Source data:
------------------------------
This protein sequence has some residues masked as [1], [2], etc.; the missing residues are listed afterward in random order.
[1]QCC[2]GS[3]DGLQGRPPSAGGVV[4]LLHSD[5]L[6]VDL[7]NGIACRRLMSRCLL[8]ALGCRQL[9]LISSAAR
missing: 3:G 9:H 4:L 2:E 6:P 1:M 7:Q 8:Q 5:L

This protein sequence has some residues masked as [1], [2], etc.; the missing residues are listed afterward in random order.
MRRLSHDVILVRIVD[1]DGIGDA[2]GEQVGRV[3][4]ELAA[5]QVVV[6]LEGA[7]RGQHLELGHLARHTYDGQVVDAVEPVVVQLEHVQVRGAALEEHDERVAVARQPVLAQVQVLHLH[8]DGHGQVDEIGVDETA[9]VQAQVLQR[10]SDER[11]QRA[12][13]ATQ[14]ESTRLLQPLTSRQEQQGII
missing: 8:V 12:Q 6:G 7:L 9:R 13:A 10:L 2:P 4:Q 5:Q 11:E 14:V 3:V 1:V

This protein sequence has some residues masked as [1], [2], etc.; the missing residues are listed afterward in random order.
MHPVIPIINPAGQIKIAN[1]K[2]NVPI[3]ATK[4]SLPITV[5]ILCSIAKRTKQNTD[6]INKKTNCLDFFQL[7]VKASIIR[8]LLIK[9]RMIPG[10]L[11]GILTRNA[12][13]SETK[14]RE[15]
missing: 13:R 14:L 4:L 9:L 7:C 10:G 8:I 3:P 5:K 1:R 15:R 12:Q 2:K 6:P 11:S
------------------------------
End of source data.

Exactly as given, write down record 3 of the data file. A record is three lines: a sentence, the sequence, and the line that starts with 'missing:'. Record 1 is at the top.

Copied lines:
This protein sequence has some residues masked as [1], [2], etc.; the missing residues are listed afterward in random order.
MHPVIPIINPAGQIKIAN[1]K[2]NVPI[3]ATK[4]SLPITV[5]ILCSIAKRTKQNTD[6]INKKTNCLDFFQL[7]VKASIIR[8]LLIK[9]RMIPG[10]L[11]GILTRNA[12][13]SETK[14]RE[15]
missing: 13:R 14:L 4:L 9:L 7:C 10:G 8:I 3:P 5:K 1:R 15:R 12:Q 2:K 6:P 11:S